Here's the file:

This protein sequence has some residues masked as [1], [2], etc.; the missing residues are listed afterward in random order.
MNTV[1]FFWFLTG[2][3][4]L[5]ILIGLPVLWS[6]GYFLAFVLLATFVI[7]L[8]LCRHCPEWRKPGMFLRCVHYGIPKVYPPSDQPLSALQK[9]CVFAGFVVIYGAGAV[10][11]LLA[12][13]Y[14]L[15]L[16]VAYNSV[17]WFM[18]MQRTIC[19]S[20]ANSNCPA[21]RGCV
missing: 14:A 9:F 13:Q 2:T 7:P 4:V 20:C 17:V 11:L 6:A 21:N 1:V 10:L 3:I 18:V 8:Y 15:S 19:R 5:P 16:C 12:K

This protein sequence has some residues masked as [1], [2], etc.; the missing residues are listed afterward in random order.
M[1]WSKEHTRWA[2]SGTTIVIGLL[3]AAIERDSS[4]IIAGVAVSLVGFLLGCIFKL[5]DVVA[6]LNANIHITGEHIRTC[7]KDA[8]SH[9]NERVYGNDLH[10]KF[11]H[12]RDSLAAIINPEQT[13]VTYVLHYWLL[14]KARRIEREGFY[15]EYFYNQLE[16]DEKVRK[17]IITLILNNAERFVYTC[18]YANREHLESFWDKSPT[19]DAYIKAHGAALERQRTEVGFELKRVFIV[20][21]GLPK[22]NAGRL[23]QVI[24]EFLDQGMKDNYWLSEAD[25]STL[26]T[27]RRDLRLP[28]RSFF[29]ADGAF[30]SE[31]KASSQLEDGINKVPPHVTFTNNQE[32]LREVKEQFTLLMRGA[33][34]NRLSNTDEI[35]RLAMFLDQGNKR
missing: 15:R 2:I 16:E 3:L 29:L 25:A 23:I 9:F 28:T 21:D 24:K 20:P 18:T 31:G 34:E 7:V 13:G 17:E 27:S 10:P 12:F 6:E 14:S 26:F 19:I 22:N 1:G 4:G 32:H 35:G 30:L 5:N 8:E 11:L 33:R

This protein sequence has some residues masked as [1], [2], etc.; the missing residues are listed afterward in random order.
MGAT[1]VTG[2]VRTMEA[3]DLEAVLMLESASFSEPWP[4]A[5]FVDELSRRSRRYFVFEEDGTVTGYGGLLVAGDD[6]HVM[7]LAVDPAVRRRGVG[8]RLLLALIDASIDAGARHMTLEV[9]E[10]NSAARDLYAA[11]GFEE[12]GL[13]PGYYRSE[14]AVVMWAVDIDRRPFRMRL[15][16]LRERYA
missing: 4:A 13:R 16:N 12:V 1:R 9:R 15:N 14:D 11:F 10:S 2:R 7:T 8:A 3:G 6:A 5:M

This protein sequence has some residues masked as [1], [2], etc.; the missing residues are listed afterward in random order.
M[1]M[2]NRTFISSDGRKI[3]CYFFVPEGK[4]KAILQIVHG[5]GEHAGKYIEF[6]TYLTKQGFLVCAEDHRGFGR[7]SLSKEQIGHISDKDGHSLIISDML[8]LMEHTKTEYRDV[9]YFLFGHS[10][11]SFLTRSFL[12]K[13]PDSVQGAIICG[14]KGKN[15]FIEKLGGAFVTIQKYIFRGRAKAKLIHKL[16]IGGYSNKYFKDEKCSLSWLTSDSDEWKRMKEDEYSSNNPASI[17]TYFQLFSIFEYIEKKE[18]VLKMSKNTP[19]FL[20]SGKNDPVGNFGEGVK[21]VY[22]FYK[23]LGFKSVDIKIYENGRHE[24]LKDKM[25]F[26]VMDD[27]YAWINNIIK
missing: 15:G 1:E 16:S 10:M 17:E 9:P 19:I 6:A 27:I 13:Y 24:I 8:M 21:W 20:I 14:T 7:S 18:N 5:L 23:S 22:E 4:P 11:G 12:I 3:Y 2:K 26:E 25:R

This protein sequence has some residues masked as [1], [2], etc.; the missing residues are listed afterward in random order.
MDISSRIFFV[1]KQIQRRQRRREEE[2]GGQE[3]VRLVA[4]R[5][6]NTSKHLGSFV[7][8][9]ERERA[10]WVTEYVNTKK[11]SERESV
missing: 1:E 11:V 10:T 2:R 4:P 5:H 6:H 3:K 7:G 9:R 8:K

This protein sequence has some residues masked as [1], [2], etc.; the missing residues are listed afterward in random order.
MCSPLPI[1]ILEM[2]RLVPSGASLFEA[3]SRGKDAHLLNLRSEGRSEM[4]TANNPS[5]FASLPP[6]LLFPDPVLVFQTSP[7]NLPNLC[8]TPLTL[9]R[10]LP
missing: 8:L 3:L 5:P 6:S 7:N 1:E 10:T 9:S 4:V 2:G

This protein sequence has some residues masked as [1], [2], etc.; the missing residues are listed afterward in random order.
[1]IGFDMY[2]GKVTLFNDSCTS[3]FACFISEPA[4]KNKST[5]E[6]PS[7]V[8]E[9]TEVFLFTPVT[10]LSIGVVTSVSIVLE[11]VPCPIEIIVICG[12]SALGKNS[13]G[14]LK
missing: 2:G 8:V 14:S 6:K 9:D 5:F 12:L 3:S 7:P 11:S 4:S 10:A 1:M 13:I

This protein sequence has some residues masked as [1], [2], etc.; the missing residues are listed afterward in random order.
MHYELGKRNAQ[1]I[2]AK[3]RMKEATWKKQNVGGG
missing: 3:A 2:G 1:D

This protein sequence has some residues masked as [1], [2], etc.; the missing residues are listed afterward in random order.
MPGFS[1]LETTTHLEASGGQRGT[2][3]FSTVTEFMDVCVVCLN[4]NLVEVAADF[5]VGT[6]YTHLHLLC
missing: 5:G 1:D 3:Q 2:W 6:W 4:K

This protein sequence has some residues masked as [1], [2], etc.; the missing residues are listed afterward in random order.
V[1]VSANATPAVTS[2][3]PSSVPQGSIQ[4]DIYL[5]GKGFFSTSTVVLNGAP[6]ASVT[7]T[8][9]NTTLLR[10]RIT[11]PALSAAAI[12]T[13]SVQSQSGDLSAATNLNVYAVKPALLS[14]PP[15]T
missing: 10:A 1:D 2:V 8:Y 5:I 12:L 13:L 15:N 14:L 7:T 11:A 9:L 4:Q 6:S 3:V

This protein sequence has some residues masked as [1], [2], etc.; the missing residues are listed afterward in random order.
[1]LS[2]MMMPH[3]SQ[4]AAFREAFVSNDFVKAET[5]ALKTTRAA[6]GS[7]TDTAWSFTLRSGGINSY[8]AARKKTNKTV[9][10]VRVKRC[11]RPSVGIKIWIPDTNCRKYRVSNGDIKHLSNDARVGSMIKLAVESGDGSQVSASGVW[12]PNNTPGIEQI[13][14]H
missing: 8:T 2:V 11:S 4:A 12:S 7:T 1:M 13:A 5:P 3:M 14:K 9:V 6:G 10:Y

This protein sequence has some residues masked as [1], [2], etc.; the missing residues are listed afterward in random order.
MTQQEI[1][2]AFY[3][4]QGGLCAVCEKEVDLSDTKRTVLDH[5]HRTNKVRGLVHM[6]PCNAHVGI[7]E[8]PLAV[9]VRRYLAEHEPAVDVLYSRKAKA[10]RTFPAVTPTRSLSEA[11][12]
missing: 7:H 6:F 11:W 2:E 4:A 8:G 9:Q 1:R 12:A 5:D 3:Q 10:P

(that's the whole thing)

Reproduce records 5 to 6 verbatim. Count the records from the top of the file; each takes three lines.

This protein sequence has some residues masked as [1], [2], etc.; the missing residues are listed afterward in random order.
MDISSRIFFV[1]KQIQRRQRRREEE[2]GGQE[3]VRLVA[4]R[5][6]NTSKHLGSFV[7][8][9]ERERA[10]WVTEYVNTKK[11]SERESV
missing: 1:E 11:V 10:T 2:R 4:P 5:H 6:H 3:K 7:G 9:R 8:K

This protein sequence has some residues masked as [1], [2], etc.; the missing residues are listed afterward in random order.
MCSPLPI[1]ILEM[2]RLVPSGASLFEA[3]SRGKDAHLLNLRSEGRSEM[4]TANNPS[5]FASLPP[6]LLFPDPVLVFQTSP[7]NLPNLC[8]TPLTL[9]R[10]LP
missing: 8:L 3:L 5:P 6:S 7:N 1:E 10:T 9:S 4:V 2:G